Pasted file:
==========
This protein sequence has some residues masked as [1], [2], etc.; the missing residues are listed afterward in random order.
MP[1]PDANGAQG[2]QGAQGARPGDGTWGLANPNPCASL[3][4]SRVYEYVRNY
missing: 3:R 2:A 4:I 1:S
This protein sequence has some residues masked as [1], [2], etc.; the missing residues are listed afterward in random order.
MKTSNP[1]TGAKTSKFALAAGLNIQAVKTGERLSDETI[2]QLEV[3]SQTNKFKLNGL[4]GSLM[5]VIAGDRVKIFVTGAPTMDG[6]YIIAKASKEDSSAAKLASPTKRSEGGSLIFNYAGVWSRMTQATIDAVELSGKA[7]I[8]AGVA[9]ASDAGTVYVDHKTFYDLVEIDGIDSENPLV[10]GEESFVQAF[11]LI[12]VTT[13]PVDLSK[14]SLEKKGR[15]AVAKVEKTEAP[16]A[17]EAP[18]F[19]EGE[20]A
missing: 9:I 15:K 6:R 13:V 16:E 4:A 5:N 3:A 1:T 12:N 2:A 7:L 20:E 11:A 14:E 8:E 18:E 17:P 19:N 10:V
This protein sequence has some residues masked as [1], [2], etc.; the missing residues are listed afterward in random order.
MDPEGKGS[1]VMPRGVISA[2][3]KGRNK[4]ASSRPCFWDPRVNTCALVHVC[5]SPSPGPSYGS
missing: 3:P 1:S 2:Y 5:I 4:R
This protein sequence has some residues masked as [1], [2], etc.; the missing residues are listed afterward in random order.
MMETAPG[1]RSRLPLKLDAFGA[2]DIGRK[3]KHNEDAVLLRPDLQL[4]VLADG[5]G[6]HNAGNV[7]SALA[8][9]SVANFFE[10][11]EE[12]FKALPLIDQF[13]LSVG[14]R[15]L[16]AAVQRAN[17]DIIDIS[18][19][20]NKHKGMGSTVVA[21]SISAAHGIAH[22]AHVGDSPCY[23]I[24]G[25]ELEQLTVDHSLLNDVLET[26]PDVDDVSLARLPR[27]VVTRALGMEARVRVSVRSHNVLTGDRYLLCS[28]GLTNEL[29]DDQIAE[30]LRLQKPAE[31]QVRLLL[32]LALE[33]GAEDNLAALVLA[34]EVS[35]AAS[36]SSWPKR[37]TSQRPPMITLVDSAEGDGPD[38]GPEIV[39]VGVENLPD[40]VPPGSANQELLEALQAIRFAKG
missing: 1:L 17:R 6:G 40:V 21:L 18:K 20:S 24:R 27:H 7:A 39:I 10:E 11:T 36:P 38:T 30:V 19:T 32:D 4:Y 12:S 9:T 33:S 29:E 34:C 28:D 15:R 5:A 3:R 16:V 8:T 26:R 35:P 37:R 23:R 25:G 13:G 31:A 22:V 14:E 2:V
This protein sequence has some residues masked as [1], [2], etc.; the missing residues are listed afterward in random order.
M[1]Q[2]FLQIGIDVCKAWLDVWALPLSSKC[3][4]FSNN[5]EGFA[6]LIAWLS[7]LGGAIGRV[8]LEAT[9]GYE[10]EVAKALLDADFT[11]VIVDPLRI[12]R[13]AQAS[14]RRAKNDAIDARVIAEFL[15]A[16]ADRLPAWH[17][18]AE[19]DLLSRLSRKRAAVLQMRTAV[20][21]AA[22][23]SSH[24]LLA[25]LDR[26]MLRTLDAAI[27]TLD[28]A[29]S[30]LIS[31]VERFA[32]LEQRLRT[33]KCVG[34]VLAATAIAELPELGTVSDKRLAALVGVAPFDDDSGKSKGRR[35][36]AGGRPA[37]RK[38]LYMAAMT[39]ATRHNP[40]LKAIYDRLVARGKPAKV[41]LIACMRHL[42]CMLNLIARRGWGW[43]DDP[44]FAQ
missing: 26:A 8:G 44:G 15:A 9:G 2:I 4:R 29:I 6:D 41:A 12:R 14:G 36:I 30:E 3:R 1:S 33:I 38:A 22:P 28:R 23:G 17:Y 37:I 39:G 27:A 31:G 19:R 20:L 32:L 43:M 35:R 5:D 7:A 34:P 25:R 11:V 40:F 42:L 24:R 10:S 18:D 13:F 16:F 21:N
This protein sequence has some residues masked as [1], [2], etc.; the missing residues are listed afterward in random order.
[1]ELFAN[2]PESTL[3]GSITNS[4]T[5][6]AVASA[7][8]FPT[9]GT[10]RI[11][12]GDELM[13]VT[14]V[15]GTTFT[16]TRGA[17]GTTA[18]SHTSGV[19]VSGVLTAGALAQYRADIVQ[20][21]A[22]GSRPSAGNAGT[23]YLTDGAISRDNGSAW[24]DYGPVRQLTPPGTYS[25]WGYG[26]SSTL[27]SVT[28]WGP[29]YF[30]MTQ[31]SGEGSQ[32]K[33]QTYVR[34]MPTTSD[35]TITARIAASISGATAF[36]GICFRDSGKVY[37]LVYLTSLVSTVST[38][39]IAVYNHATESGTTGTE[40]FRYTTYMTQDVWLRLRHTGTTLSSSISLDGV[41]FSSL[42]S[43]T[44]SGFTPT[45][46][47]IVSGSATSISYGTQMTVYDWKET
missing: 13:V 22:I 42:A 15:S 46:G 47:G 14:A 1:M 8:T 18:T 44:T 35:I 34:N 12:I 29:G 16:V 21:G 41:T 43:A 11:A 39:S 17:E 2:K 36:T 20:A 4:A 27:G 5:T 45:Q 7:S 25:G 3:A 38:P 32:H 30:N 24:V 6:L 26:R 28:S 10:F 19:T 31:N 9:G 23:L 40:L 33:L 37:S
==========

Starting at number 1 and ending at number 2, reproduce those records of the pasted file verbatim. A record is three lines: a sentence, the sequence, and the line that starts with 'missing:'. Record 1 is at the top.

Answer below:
This protein sequence has some residues masked as [1], [2], etc.; the missing residues are listed afterward in random order.
MP[1]PDANGAQG[2]QGAQGARPGDGTWGLANPNPCASL[3][4]SRVYEYVRNY
missing: 3:R 2:A 4:I 1:S
This protein sequence has some residues masked as [1], [2], etc.; the missing residues are listed afterward in random order.
MKTSNP[1]TGAKTSKFALAAGLNIQAVKTGERLSDETI[2]QLEV[3]SQTNKFKLNGL[4]GSLM[5]VIAGDRVKIFVTGAPTMDG[6]YIIAKASKEDSSAAKLASPTKRSEGGSLIFNYAGVWSRMTQATIDAVELSGKA[7]I[8]AGVA[9]ASDAGTVYVDHKTFYDLVEIDGIDSENPLV[10]GEESFVQAF[11]LI[12]VTT[13]PVDLSK[14]SLEKKGR[15]AVAKVEKTEAP[16]A[17]EAP[18]F[19]EGE[20]A
missing: 9:I 15:K 6:R 13:V 16:E 4:A 5:N 3:A 1:T 12:N 2:A 7:L 20:E 11:A 14:E 8:E 18:E 17:P 19:N 10:V